With one in four adults over the age of 65 experiencing some form of a physical fall every year, fall risk is a major health concern. Even more, falls are the leading cause of fatal injury and the most common cause of nonfatal trauma-related hospital admissions among older adults.

To address these safety needs, two assistant professors in the Health and Human Performance Department, Brett Bruininks and Starr Sage, are leading the Mindful Movement project that is part of the College of Arts and Sciences’ SOLV Initiative.

Mindful Movement differs from other fall prevention programs in that it incorporates dynamic movements instead of static exercises (e.g., stationary balance) to reduce the likelihood of falls.

Bruininks said approximately 70 percent of persons 65 or older do not participate in regular exercise. The reasons for lack of exercise vary, from fear and safety concerns to dealing with self-efficacy, self-consciousness, lack of knowledge, lack of support and lack of community structure.

“Mindful Movement incorporates progressive exercise training, research and education to promote health, strength, balance and safety in an at-risk population, all in a supportive, inclusive environment that fosters connectedness and community,” Bruininks said.

The Mindful Movement project actually has its roots with research over the past two years by Bruininks and Sage on the efficacy of using this exercise model on fall prevention for individuals of older ages and differing abilities. The team completed a pilot study at a private wellness center in the western suburbs last July.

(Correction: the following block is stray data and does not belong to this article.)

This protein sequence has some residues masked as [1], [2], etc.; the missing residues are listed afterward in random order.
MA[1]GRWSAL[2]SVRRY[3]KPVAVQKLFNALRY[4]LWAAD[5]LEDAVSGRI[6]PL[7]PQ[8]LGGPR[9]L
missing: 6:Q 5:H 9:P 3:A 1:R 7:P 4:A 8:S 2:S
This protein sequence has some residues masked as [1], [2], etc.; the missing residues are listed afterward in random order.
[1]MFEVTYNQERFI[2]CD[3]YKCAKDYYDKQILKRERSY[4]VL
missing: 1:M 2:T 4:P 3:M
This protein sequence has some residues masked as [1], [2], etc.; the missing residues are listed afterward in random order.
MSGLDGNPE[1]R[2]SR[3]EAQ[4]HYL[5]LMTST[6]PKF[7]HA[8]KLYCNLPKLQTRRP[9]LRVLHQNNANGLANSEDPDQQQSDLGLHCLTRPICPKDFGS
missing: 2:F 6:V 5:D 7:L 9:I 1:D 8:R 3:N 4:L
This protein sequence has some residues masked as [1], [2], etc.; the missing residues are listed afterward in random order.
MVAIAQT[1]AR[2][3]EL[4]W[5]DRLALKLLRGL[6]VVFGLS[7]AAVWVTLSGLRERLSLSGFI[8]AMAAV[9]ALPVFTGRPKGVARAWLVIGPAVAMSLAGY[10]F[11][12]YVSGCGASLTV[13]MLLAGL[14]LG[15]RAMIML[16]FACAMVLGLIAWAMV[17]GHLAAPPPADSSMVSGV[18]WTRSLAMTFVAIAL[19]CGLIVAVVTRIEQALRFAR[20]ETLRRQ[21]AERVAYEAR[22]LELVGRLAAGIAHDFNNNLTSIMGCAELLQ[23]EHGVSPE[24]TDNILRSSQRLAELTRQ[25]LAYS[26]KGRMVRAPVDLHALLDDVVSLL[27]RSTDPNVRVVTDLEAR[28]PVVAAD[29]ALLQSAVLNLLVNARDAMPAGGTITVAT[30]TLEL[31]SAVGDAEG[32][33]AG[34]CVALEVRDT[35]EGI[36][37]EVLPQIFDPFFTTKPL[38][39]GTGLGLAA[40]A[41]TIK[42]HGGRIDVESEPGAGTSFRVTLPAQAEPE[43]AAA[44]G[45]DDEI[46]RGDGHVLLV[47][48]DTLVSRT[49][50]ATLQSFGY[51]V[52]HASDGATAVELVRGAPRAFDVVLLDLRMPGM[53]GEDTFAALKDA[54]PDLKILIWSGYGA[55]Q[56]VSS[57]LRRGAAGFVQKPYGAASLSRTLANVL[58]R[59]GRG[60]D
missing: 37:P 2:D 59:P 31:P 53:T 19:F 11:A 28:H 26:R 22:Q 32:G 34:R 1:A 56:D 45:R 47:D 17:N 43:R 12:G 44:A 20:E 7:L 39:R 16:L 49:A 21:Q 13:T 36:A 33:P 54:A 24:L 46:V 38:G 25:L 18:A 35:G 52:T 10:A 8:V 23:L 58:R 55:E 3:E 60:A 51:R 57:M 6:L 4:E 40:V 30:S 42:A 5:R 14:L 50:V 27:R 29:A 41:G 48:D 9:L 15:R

“The results were extremely positive, showing significant increases in strength, balance, improved gait and confidence,” Bruininks said. “However, even more impressive was the feedback provided by participants indicating the significant positive impact of the training environment on community, togetherness and inclusion.”

starr sage

Starr Sage, PhD

The Mindful Movement project expanded this past winter. As part of the SOLV Initiative, the team partnered with YWCA St. Paul to implement a more comprehensive eight-week program that included 40 participants. The first phase recently completed, and preliminary evidence shows significant increases in balance and strength among the participants.

The participants, who ranged in age from 65 to 89 years old, shared positive feedback on the project:

  • “I felt safe and that I could be myself and try things I had been too intimidated for the past 40 years to try. I can’t tell you what a huge boost this has been to my confidence and I’m very grateful to the skill and care displayed by the instructors.” – 66-year-old participant
  • “I have worked harder than I ever have before; this program is a step up from what I have been doing in other exercise classes.” – 74-year-old participant
  • “What you are doing is so important. I know that for my overall well-being, exercise is the number one key component, and this program gave me foundational skills in balance, strength and agility for the other exercises and activities I do. I would recommend this program for everyone.” – 71-year-old participant

Several St. Thomas students have been assisting with the project, including Carter Schmitz.

“This is about getting people to come back into our community, be a part of it as long as they can, and getting to do what they want to do,” Schmitz said. “To be able to apply the classroom knowledge to a training setting was unreal and amazing to do.”

More is on the horizon for the Mindful Movement project, including:

  • Extending the program to multiple eight-week sessions.
  • Increasing the number of participants,
  • Publishing findings from the project to promote understanding that aging adults can continue to increase strength and balance in a dynamic and challenging exercise setting as they age.
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